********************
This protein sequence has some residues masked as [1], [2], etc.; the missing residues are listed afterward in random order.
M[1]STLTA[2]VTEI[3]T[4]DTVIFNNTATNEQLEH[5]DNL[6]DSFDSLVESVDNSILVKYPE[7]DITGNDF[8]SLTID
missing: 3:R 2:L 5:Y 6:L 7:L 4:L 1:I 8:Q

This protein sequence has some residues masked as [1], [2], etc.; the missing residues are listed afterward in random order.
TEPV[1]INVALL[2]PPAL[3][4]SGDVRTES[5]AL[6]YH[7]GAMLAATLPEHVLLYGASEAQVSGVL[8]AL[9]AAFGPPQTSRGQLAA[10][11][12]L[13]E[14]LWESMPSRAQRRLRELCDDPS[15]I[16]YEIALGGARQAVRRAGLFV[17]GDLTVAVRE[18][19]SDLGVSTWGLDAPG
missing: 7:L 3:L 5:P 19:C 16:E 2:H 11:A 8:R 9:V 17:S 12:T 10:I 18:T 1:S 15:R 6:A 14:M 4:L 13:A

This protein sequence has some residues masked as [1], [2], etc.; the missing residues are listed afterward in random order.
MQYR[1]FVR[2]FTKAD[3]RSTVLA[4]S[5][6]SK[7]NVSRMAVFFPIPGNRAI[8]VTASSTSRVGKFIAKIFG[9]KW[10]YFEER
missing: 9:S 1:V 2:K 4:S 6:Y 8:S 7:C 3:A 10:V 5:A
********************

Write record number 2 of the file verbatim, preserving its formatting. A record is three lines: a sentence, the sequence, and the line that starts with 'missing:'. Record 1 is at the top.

This protein sequence has some residues masked as [1], [2], etc.; the missing residues are listed afterward in random order.
TEPV[1]INVALL[2]PPAL[3][4]SGDVRTES[5]AL[6]YH[7]GAMLAATLPEHVLLYGASEAQVSGVL[8]AL[9]AAFGPPQTSRGQLAA[10][11][12]L[13]E[14]LWESMPSRAQRRLRELCDDPS[15]I[16]YEIALGGARQAVRRAGLFV[17]GDLTVAVRE[18][19]SDLGVSTWGLDAPG
missing: 7:L 3:L 5:P 19:C 16:E 2:H 11:A 8:R 9:V 17:S 12:T 10:I 18:T 1:S 15:R 6:A 14:M 4:L 13:A